The threat of tax return identity theft remains a growing problem. Learn the signs of potential fraudulent activity, how to reduce your risk, and actions you can take if you become a victim of tax return related identity theft.
For 2016, the Internal Revenue Service, states and the tax industry joined together to enact new safeguards and take additional actions to combat tax-related identity theft. Many of these safeguards will be invisible to you, but invaluable in the fight against fraud. If you prepare your own return with tax software, you will see new log-on standards. Some states also have taken additional steps. See your state revenue agency’s website for additional details.
Tax-related identity theft occurs when someone uses your stolen Social Security number (SSN) to file a fraudulent tax return claiming a refund.
You may be unaware that this has happened until you electronically file your return and discover that a return has already been filed using your SSN. Or, the IRS may send you a letter saying they have identified a suspicious return using your SSN.
The Government Accountability Office (GAO) issued a report to Congress in January 2015 titled, “Identity Theft and Tax Fraud.” In the report, the IRS estimated that it prevented $24.2 billion in fraudulent identity theft refunds in 2013, but paid $5.8 billion later determined to be fraud. This equates to 14.6 million suspicious returns. That same year, the IRS initiated 1,492 identity theft-related criminal investigations, an increase of 66 percent over investigations initiated in fiscal year 2012. Indictments and sentencing doubled in FY 2013 and the average prison term was more than three years (38 months) — the longest sentence being 26 years.
Signs that you are a victim of tax-related identity theft
• More than one tax return was filed using your SSN.
• You owe additional tax or have had collection actions taken against you for a year you did not file a tax return.
• IRS records indicate you received wages or other income from an employer for whom you did not work.
• Suspicious activity appears in your credit report.
Steps to take if you become a victim
If you are a victim of identity theft, the Federal Trade Commission (FTC) recommends these steps:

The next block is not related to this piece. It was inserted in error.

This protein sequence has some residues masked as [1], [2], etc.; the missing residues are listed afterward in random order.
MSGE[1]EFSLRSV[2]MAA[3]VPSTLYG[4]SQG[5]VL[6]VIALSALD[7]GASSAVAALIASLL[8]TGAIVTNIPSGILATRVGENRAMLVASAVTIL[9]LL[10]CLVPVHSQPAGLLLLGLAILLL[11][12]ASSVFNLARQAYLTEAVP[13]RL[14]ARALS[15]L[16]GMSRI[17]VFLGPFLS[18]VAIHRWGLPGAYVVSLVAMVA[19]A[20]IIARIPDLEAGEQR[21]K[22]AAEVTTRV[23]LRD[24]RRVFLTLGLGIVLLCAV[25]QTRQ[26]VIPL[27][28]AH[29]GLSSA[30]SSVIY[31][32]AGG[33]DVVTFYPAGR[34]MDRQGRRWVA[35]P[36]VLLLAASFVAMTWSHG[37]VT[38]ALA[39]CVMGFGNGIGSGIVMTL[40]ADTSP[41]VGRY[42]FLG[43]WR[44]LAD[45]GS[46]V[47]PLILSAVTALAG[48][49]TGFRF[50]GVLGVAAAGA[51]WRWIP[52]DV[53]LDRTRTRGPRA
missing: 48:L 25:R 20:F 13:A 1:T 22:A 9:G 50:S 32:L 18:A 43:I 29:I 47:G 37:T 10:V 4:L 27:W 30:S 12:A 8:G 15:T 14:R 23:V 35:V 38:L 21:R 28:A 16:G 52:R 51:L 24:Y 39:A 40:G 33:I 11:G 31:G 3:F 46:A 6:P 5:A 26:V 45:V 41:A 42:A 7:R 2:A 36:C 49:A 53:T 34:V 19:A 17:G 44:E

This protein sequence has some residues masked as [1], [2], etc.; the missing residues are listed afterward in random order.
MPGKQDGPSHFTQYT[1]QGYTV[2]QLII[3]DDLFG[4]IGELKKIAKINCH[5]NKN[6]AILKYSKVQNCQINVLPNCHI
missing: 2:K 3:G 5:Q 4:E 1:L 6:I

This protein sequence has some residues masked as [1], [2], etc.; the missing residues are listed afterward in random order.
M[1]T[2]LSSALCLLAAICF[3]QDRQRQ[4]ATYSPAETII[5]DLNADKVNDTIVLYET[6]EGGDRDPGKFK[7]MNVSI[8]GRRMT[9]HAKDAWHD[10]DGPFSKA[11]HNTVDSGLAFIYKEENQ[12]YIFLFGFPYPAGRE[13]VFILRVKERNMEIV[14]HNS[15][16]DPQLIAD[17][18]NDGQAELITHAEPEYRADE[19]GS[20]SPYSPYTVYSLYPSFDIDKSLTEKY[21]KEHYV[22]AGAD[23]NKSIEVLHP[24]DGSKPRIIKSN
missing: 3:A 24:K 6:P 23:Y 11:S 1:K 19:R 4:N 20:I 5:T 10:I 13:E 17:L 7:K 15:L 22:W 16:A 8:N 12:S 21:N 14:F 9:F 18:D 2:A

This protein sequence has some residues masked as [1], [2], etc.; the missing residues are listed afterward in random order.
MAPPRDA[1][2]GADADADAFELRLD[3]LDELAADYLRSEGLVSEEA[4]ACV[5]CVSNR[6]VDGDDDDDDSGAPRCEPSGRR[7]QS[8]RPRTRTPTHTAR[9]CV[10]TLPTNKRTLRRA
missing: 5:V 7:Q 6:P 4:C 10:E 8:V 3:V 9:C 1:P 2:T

• File a complaint with the FTC at https://www.identitytheft.gov/.
• Contact one of the three major credit bureaus to place a ‘fraud alert’ on your credit records:
- Equifax, www.Equifax.com, 1-800-766-0008
- Experian, www.Experian.com, 1-888-397-3742
- TransUnion, www.TransUnion.com, 1-800-680-7289
• Contact your financial institutions and close any financial or credit accounts opened without your permission or tampered with by identity thieves.
If your SSN is compromised and you know or suspect you are a victim of tax-related identity theft, the IRS recommends these additional steps:
• Respond immediately to any IRS notice; call the number provided or, if instructed, go to https://idverify.irs.gov/IE/.
• Complete IRS Form 14039, Identity Theft Affidavit, if your filed return is rejected because of a duplicate filing under your SSN, or if you are instructed to do so. Use a fillable form at IRS.gov, print, then attach the form to your return and mail according to instructions.
• Continue to pay your taxes and file your tax return, even if you must do so by paper.
If you previously contacted the IRS and did not have a resolution, request specialized assistance by calling 1-800-908-4490.
How to reduce your risk
• Always use security software with firewall and anti-virus protection. Use strong passwords.
• Learn to recognize and avoid phishing emails, threatening calls and texts from thieves posing as legitimate organizations such as your bank, credit card companies and even the IRS.
• File your taxes early. This year, the IRS will begin accepting returns (both electronic and paper) as of January 23, with a deadline of April 18.
• File your taxes electronically and have your tax refund sent to your bank account electronically.
• Do not click on links or download attachments from unknown or suspicious emails.
• Protect your personal data. Do not carry cards with your SSN (e.g., some military retiree and dependent identification cards, Medicare cards, etc.).
• Properly safeguard old tax records.
• Review your credit report at least annually. Utilize the government-sanctioned website AnnualCreditReport.com. You will be asked for your SSN and date of birth for authentication purposes.
It is important to know that the IRS does not initiate contact with taxpayers by email to request personal or financial information. This includes any type of electronic communication, such as text messages and social media.